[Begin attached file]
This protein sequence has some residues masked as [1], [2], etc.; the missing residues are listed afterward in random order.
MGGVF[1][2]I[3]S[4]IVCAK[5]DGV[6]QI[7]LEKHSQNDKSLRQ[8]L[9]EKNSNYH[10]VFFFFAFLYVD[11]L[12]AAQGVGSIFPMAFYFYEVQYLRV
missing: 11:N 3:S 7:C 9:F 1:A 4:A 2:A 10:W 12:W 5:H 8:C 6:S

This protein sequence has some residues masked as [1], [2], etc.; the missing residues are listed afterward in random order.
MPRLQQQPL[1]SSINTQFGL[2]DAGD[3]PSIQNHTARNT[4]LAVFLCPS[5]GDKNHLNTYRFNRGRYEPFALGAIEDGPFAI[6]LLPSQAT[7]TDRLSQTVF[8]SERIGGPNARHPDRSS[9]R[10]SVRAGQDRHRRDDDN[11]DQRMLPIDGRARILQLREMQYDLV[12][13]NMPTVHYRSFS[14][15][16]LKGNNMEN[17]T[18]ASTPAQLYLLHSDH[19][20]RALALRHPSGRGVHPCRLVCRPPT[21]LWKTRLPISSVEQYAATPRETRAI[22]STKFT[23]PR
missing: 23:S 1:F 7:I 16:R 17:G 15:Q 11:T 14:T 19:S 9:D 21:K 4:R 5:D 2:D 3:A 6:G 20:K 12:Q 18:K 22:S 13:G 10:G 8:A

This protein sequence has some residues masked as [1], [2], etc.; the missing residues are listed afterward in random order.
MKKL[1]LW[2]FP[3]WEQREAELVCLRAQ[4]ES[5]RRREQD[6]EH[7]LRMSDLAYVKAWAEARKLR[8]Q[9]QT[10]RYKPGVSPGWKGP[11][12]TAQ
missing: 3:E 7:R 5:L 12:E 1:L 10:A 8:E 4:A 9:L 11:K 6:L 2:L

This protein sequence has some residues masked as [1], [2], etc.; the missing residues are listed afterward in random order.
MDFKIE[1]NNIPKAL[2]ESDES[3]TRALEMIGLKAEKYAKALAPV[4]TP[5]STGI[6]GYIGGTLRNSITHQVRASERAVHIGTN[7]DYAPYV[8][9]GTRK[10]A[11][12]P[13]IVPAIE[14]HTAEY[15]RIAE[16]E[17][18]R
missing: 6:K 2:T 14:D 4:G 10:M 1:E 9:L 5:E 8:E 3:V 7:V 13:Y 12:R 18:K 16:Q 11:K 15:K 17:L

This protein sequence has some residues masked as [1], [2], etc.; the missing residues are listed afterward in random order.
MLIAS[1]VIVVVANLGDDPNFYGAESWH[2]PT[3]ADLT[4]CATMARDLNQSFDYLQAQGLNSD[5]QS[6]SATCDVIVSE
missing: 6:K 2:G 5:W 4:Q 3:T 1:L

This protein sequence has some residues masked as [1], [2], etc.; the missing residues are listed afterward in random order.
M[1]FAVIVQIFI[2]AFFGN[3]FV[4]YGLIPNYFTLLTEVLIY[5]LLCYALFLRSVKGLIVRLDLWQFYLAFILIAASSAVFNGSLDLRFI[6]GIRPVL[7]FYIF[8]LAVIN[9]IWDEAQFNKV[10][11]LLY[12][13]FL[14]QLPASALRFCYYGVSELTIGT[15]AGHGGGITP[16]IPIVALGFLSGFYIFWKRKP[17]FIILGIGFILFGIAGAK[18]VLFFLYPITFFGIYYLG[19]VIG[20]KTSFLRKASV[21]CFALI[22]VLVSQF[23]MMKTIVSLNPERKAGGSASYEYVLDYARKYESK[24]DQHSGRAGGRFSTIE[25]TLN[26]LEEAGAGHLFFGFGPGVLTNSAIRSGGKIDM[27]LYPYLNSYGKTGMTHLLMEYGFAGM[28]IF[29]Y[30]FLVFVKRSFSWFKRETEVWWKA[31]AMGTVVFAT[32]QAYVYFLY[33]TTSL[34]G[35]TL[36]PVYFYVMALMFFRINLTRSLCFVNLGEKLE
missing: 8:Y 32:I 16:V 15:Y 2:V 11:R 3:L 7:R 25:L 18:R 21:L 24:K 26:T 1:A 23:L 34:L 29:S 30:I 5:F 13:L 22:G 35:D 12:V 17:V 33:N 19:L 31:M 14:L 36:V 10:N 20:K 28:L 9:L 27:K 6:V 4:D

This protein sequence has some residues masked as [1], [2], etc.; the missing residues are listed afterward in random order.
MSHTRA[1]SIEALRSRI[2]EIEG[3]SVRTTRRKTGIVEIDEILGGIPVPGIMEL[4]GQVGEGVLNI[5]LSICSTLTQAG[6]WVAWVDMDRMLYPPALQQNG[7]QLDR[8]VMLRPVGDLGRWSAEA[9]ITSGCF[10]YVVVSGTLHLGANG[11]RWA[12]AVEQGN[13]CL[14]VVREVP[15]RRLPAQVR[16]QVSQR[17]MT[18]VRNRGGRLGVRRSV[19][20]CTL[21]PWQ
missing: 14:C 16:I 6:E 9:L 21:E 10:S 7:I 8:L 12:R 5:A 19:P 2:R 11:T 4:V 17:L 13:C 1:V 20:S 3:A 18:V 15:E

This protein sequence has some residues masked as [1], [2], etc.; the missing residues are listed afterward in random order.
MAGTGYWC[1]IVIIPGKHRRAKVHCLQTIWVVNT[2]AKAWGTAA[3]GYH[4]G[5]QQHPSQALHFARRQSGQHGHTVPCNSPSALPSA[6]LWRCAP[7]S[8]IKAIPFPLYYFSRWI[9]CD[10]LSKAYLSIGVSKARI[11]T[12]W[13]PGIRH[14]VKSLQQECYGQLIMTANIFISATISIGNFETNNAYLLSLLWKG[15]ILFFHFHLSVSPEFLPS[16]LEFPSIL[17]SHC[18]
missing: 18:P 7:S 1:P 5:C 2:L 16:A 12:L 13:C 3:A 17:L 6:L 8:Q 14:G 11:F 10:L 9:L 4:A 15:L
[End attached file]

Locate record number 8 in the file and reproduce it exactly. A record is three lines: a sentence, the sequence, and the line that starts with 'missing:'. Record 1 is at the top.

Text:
This protein sequence has some residues masked as [1], [2], etc.; the missing residues are listed afterward in random order.
MAGTGYWC[1]IVIIPGKHRRAKVHCLQTIWVVNT[2]AKAWGTAA[3]GYH[4]G[5]QQHPSQALHFARRQSGQHGHTVPCNSPSALPSA[6]LWRCAP[7]S[8]IKAIPFPLYYFSRWI[9]CD[10]LSKAYLSIGVSKARI[11]T[12]W[13]PGIRH[14]VKSLQQECYGQLIMTANIFISATISIGNFETNNAYLLSLLWKG[15]ILFFHFHLSVSPEFLPS[16]LEFPSIL[17]SHC[18]
missing: 18:P 7:S 1:P 5:C 2:L 16:A 12:L 13:C 3:A 17:L 6:L 8:Q 14:G 11:F 10:L 9:L 4:A 15:L